Building a healthy relationship with social media

Unlike generations before, today's young people spend a large portion of their time on social media or using technology. And because they've been using them since a young age, they're also very good at it.

Whether learning at school or relaxing at home, kids can now access everything they need at the tap of a button.

There are many social media apps that young people use, with TikTok, Snapchat and Instagram popular choices. Most of these apps have age restrictions; however, kids often ignore them to 'fit in' with their peers.

While these platforms have valuable benefits, it's essential to understand how they can take a toll on kids' mental health and academic attainment when used unhealthily.

Based on recent studies, school-aged students use social media for 2.5 hours a day on average. While this doesn't seem like something to be too concerned about, spending this amount of time on social media can lead to:

  • Difficulty maintaining attention and focus
  • Engaging in risk-taking behaviour (depending on material viewed)
  • Low mood, anxiety or depression
  • Using social media as an unhealthy coping mechanism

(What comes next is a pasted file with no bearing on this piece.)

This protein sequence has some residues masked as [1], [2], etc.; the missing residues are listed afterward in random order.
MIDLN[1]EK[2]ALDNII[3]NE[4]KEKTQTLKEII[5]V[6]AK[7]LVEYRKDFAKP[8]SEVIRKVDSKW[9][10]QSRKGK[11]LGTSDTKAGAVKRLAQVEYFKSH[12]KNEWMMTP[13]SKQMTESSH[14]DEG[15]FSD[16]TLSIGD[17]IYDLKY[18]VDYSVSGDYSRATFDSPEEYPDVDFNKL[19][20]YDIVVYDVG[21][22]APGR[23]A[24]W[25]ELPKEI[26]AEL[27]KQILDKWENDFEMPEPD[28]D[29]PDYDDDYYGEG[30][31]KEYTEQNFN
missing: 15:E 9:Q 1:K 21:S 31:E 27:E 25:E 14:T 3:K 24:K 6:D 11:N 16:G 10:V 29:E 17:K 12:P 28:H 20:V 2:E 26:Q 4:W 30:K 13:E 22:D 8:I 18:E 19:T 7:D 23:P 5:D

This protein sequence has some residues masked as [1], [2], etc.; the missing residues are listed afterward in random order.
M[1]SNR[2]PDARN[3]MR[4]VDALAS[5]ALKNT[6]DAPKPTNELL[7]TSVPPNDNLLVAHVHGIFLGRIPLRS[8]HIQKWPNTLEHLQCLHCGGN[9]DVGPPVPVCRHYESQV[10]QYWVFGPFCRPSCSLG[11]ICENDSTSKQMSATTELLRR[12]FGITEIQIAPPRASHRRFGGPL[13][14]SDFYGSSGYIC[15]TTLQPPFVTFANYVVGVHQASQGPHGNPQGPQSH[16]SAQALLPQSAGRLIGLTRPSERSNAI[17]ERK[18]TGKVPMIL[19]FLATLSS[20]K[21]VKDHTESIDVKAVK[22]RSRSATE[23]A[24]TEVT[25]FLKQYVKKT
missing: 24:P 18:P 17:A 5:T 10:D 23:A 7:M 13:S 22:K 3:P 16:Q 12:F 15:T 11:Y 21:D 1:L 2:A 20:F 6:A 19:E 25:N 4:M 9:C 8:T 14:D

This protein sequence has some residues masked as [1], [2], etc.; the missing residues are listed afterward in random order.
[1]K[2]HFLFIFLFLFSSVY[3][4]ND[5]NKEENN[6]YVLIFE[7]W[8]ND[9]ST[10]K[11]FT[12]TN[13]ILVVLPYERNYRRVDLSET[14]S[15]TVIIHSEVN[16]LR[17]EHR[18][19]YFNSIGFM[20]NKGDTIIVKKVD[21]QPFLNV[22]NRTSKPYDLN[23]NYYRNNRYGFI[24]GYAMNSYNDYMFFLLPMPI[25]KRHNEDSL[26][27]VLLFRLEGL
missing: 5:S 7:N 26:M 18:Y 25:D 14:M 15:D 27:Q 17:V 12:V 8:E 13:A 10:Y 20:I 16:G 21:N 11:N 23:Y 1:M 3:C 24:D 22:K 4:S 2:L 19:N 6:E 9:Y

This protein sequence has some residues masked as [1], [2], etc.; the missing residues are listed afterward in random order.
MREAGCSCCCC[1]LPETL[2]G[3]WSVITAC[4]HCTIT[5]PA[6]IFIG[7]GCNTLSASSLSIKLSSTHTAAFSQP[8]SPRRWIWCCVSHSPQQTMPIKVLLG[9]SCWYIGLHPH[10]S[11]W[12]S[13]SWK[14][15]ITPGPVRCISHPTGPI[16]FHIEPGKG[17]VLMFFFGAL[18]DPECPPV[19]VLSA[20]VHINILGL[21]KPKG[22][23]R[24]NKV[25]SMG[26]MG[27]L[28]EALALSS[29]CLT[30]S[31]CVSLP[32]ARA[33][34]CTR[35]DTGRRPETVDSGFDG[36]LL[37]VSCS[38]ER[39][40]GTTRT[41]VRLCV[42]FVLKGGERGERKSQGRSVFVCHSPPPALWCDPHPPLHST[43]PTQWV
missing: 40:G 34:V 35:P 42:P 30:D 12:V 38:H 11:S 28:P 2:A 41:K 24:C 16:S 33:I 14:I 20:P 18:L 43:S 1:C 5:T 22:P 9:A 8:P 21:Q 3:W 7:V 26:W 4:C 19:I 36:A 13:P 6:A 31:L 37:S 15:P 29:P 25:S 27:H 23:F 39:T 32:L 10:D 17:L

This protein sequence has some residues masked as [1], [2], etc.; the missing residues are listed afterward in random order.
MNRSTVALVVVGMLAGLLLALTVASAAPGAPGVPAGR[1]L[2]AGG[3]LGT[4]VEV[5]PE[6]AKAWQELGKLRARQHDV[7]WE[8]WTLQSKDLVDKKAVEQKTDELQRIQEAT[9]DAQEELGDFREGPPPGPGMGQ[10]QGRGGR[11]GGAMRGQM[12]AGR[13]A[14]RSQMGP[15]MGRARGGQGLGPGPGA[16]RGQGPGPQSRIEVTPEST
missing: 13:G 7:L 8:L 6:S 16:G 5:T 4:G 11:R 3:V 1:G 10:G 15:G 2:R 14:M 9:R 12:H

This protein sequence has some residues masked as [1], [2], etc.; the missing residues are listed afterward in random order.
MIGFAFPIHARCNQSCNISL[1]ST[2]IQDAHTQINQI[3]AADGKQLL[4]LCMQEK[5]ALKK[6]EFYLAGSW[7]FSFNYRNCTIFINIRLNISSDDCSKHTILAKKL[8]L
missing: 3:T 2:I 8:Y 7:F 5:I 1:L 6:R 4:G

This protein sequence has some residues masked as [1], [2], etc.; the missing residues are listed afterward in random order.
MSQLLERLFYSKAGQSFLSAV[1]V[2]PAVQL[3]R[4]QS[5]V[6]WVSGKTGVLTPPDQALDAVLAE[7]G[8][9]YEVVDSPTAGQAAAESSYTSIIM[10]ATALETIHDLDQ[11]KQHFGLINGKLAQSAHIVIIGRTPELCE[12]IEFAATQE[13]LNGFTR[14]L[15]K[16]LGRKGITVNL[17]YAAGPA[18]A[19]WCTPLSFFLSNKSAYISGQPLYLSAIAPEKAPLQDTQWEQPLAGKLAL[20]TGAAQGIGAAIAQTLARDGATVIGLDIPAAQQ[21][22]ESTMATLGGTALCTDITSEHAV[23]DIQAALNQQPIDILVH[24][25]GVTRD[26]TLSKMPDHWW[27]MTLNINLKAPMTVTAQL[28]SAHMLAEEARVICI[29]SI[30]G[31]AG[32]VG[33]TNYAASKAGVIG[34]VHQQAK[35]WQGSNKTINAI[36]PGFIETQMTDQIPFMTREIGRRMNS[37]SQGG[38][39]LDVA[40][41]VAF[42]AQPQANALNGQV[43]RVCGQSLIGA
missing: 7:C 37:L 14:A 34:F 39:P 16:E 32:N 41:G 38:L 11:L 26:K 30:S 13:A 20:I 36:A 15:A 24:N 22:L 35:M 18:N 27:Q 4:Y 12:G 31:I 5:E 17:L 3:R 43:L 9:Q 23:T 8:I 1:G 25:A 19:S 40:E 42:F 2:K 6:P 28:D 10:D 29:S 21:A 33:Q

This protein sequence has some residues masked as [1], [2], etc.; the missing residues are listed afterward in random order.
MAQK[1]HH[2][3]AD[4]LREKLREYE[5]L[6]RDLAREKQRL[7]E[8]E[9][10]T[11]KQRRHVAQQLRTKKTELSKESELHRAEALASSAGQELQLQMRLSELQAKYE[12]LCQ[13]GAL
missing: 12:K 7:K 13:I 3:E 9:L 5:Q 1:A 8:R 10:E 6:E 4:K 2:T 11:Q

• Avoiding tasks, homework and study
  • Reduced quality of sleep (when viewed before bed)

When talking with your children about their social media habits, it's essential to listen to them and refrain from making assumptions.

Social media isn't always bad and has many benefits, such as connecting with friends and learning new things.

Many children enjoy using social media, and instead of banning it, we should be working to reinforce healthy boundaries and restrictions at home. 

An excellent way to start is by limiting screen time to 2.5 hours a day and turning off screens at least an hour before bedtime.

It's also important to place appropriate boundaries based on your child's age.

When having this conversation with your child, it's essential to acknowledge the many benefits of social media, such as:

  • Academic tools or resources, e.g. educational videos on TikTok
  • Learning new skills, e.g. how to cook
  • Staying connected to their friends/peers (particularly during isolation periods)
  • Organising gatherings with friends
  • Keeping up to date with the latest trends or interests for their age group

In a world where technology is constantly evolving and is a constant at school and in the workplace, it is better to encourage healthy use of technology rather than taking an avoidance approach.

If you're looking for more tips or your child is struggling with social media, you can read more or contact the pastoral care team in your child's sub-school.

Jon Marginis
Lead Psychologist

Learn more about our Wellbeing programmes